Be sure to evaluate these things on your property as sometimes they can be overlooked but also the things that commonly sustain damage in storms. If you have questions regarding what should be covered, at what value or under which coverage on your homeowner’s policy, we’d be happy to discuss it with you.

The Top 5 Things You Need To Know This Hurricane Season

1. Trim your trees! Branches hanging over or that could break off easily are a major threat in a storm. Check for any signs of trees being dead or weak as well. Heavy winds or the weight of rain water can make even healthy trees fall or drop limbs so keep all of the area around your house and fencing as clear as possible.

2. Understand your “Other Structures” coverage. This is the part of your homeowner’s insurance policy that covers things like fences, sheds, detached garages, gazebos, swimming pools (if not attached to the home), etc. Anything that is not attached to the home itself would fall under this category of coverage. However, there are often times exclusions for hurricane loss to awnings, aluminum framed screen enclosures/carports, solar panels, solar water heaters not attached to the dwelling unless it is constructed with the same material as the main home. Typically, Other Structures coverage is 2% of the dwelling amount but it can be increased by endorsement with most companies to be sure you have enough. Evaluate these things on your property as sometimes they can be overlooked but also the things that commonly sustain damage in storms. “Other Structures” may also be referred to as Coverage B on your policy.

3. What’s your hurricane deductible? There is a difference between your typical All Peril deductible and a hurricane deductible. When a named storm (or spinoff weather) causes damage, the hurricane deductible will apply. Usually, this deductible is 2%. It can go up to 10% and also some companies allow you to have it as low as $500. If your carrier does not offer lower than a 2% hurricane deductible, there are options for a separate hurricane deductible buy-down policy that can get your deductible all the way to $0 if you wish. At the most common 2%, a home insured for $100,000 would have a hurricane deductible of $2,000, which would be their out-of-pocket responsibility before coverage from the policy kicks in.

4. Water vs. Wind: there’s a difference! Typically, homeowner’s insurance policies cover damage caused by water but with very specific limitations. Examples of water damage that are usually covered would be a leaking roof or busted pipe. However, it generally does not cover damage from water that has seeped in or risen up from the ground. This would be covered by a separate flood policy, if there is one. If the home is not in a flood zone that requires flood insurance, the separate flood policy would be elective. Wind damage is typically covered by HO-3 policies for things like a fallen tree, lifted or missing shingles, broken windows from debris, etc. Wind driven rain can get confusing since it’s a mix of wind and water. Usually, damage from the water that comes in with wind driven rain is not covered but damage from the wind is.

5. Be prepared to document and mitigate. If you sustain damage from a storm, it is best to take as many photos or videos as possible to document before making any changes to the condition of your property. Then, it is your responsibility as a homeowner to mitigate your home and belongings from further damage. This could mean boarding up, putting out tarps, removing debris, or whatever needs to be done to prevent more damage from occurring. This is only recommended within what is safe for you and your family. If any temporary repairs need to be done before a claims adjuster can view the damage, all receipts or invoices should be saved as well as photos of before and after repair.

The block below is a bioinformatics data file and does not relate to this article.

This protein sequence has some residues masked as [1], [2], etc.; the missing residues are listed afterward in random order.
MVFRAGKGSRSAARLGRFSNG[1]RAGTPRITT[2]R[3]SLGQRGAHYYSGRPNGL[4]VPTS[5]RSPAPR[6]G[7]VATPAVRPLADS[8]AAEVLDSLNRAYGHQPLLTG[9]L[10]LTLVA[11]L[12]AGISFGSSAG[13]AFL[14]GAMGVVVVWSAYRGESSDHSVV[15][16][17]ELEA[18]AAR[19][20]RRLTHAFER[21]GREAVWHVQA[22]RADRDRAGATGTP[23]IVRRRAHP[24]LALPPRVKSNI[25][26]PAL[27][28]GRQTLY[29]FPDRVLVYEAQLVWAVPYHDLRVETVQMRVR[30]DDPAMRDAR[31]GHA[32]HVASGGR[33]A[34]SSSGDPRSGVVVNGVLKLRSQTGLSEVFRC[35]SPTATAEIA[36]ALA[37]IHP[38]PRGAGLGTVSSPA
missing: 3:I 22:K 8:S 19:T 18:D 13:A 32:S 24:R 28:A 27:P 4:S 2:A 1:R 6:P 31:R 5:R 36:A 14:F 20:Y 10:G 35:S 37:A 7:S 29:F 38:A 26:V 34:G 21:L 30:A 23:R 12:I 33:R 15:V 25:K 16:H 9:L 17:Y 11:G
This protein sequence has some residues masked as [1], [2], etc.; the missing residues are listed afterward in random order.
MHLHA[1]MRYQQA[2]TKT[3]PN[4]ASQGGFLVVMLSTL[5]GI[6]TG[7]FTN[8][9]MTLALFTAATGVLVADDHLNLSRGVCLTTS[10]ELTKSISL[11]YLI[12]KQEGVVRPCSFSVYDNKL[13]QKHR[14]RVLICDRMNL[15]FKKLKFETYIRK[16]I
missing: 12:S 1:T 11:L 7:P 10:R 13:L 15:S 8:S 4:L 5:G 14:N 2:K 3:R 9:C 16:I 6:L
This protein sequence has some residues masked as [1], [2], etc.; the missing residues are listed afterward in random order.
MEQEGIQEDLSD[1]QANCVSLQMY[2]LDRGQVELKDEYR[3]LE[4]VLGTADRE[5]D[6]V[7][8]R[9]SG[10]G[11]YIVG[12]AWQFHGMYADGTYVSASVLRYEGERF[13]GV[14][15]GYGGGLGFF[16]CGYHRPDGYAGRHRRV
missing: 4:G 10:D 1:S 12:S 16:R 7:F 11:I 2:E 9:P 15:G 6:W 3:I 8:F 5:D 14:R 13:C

Hurricane season can be a stressful time but being prepared will help alleviate that and will also assist in the claims process, in the event of damage. As always, we are happy to answer any questions during the preparation process and/or get involved if you should need to file a claim. Stay safe!

Benefits of Auto Pay for Your Insurance Premiums

We currently happen to be in a time of uncertainty with some businesses temporarily closing or being short staffed due to Covid-19 social distancing recommendations. One of the concerns that has developed is people still being able to pay their bills, such as insurance premiums.

Thankfully, most insurance carriers accept payment either online or via an automated phone system but Auto Pay could alleviate any worry or doubt you might have about these payments being processed correctly and on time. There are several benefits to Auto Pay, depending on what type of policy it is.


• When it comes to life or disability insurance, a lapse without timely reinstatement could mean that you will now require an underwriting review, sometimes involving medical evidence… or you could even have to secure new coverage at your current, older age and possibly lesser health.


• For a health insurance policy that cancels due to late or non-payment, it cannot be reinstated at all and you would be left without coverage until the next open enrollment period for the following year. Scary, right?!


• For auto or home insurance, it would depend on the company if they were willing to reinstate or rewrite the coverage. The biggest risk here is that something detrimental and very expensive could happen in that lapse period where you would have no coverage at all.


Auto Pay is convenient, yes. It saves paper and printing costs, yes. It’s peace of mind and one less thing to worry about, yes. But it’s also imperative for maintaining some pretty important coverage. This is coverage that you may not be able to get back if you elect to receive a paper bill that gets lost or doesn’t get paid. An Added bonus is cost savings as well… you can almost always save on installment fees by going this route.


If you’re able to arrange Auto Pay either through EFT (electronic funds transfer from a checking account), recurring credit card, online bill pay with your bank, or whatever options there are… it’s definitely the safest way to ensure that your coverage will not be interrupted or affected.


If you have questions about a specific policy or company that we work with, please let us know anytime at info@mcgriffwilliams.com or (352) 371-7977.